How to Bunny Proof Your Backyard and Garden in 5 Steps

Bill Taylor
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Step 1: Getting a Positive ID

The first important step in bunny proofing your home is to get an accurate identification of the pest you're dealing with. It's important to realize that what you think is a rabbit may not actually be a rabbit. The first step to successful bunny proofing is a proper identity of the bunny. To make a positive identification of the pest you are dealing with put a small amount of chocolate on a small plate. Place the plate in the garden (or separate area) where the bunnies frequent. Within 15 minutes you should have your answer.

Should you have your determination in your mind, in the mind of others or you cannot wait for an answer you may choose a different method. Place some good quality dog food in the garden. Within 15 minutes you should have your answer. If you have not determined what type of animal you are dealing with yet you can use a few different methods. The first is you may use the chocolate method or the dog food method. The advantages of these two methods are, you will know what you are dealing with and if you have a dog or cat that is your animal is not in danger.

Step 2: Clean Up the Yard

What are you going to plant, how will you plant it, and what is the most efficient way to maintain it without destroying the bunnies’ habitat?

The area of your lawn that the bunnies are taking care of will be very important in the landscape design and home improvements that you make.

According to the Humane Society of America, the ideal environment for bunnies is similar to our ideal landscape: provide them with ground cover such as grasses or low-lying flowers (but keep it flowering) and add a few low shrubs for shade. Keep the flowers in bloom throughout the year.

Bunnies like to live close to fresh water sources like rivers, streams, ponds, and small bodies of water. So be sure to have a constant supply of fresh water in your pond or water feature.

Your landscape design could include a vegetable garden, anything you want to plant that the bunnies could possibly eat.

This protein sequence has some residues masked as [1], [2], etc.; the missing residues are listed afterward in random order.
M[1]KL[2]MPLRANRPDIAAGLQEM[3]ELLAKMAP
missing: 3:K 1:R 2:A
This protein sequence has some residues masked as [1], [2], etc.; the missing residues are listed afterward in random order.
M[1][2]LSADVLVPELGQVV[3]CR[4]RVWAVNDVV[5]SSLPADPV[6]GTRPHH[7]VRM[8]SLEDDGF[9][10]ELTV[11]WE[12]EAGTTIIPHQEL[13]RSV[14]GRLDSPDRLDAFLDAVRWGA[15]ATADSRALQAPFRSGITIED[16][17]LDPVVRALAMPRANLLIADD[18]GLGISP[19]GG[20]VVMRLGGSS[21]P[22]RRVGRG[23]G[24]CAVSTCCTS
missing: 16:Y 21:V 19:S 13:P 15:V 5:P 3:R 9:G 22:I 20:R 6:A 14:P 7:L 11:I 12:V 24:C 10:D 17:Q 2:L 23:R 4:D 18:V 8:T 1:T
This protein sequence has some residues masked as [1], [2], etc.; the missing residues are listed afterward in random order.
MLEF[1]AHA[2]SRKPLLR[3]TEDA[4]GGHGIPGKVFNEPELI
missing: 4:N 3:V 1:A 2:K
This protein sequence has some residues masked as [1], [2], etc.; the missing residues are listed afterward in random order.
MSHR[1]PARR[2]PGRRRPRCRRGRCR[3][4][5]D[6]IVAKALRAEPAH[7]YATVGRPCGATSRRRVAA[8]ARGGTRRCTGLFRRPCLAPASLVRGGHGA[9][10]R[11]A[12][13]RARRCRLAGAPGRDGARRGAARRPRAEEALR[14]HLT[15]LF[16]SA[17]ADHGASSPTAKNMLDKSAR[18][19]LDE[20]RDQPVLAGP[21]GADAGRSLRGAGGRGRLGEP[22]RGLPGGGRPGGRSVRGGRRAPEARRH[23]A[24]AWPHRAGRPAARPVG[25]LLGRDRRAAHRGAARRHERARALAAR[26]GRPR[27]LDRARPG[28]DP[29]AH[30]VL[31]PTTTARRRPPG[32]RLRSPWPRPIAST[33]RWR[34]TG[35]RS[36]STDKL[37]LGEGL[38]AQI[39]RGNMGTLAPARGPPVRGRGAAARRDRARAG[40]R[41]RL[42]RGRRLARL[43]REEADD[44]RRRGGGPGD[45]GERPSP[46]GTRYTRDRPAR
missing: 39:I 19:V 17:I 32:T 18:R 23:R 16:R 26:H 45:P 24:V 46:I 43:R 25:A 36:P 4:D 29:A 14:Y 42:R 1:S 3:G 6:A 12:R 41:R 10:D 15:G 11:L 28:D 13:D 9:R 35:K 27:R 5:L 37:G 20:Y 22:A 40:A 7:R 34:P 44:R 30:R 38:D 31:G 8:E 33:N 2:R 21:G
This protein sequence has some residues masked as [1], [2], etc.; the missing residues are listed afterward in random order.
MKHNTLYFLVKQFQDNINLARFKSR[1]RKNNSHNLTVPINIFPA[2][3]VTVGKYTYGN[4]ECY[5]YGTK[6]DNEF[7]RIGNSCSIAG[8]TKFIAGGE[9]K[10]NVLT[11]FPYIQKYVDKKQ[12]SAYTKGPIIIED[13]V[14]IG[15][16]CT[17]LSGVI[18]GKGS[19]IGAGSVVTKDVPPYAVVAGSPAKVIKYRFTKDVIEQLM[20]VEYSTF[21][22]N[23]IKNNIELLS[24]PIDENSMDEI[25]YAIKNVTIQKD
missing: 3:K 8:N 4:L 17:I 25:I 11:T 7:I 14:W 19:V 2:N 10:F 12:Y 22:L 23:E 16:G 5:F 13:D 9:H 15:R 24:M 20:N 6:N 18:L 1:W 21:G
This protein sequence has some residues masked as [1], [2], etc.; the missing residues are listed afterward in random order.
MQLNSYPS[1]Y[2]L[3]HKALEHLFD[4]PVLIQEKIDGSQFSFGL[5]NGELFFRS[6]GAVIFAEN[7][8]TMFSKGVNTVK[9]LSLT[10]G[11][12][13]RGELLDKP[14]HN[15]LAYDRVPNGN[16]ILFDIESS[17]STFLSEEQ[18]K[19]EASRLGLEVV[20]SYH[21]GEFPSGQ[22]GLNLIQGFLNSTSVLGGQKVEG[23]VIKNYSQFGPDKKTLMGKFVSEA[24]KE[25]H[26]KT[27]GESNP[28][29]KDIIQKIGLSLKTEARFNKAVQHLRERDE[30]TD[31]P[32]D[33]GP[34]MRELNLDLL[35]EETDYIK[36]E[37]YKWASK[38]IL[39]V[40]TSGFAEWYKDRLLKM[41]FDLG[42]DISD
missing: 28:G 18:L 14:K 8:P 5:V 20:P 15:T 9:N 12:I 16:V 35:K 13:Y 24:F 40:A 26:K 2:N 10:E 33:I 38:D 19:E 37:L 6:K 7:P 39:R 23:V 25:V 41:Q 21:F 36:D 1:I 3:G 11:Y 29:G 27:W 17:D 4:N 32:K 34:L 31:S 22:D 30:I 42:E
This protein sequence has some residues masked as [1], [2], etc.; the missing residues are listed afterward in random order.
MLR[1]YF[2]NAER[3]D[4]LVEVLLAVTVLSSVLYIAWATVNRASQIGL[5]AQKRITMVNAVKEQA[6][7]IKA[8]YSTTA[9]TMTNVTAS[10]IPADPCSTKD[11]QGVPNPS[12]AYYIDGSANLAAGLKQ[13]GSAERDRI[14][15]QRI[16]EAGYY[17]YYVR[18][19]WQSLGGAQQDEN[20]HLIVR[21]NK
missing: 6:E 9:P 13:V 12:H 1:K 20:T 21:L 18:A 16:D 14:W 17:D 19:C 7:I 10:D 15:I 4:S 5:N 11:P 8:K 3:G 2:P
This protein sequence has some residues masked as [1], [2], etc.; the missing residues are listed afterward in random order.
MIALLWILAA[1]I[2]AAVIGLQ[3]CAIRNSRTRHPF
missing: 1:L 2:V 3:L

Step 3: Fence Them Out of the Garden

You'd be surprised by how much damage a pair of rascally bunnies can do in a matter of days, especially when it comes to your beautiful garden. However, if you want to take measures to protect your edible plants, there's no better solution than putting a fence up (preferably wire mesh) to prevent them from approaching your backyard.

When you're dealing with bunnies, a fence at least two feet tall will be necessary. If you opt for a solution with caging, build it high enough that they can't hop over it and secure the bottom, so the fence won't topple. You can also use the fencing to segregate small sections of your backyard for specific plants. This will allow your garden to be more productive.

Step 4: Make Your Backyard Uninviting

This step is probably the most important to prevent your rabbit from escaping. The main reason is that a rabbit's instinct is to get over, under or through any obstacle in the environment. Think of it as baby bunny superpowers. Rabbits are likely to squeeze through any opening that even remotely looks like it will fit their head. Your rabbit is not trying to destroy your house. They don't know that they can't fit through that hole or around the side of your chair. They just know there's a gap and they need to get through it to survive.

First step: close off any gaps that are big enough to fit your rabbit's head through. Doors, windows that open for access, any fencing that has a hole big enough for a rabbit to squeeze through should be blocked off. There are many products available to temporarily block any gaps. You can buy a piece of cardboard, cut a slanted hole in it and press it over the top of the opening. When you are done, take it down. You can also use a wire mesh or a sheet of metal that you can lay over the opening for a temporary solution. You can also staple, nail, or tape some hardware cloth (strong galvanized steel mesh that you can buy at any local hardware store) over the top of the opening to make it impenetrable.

Deterrents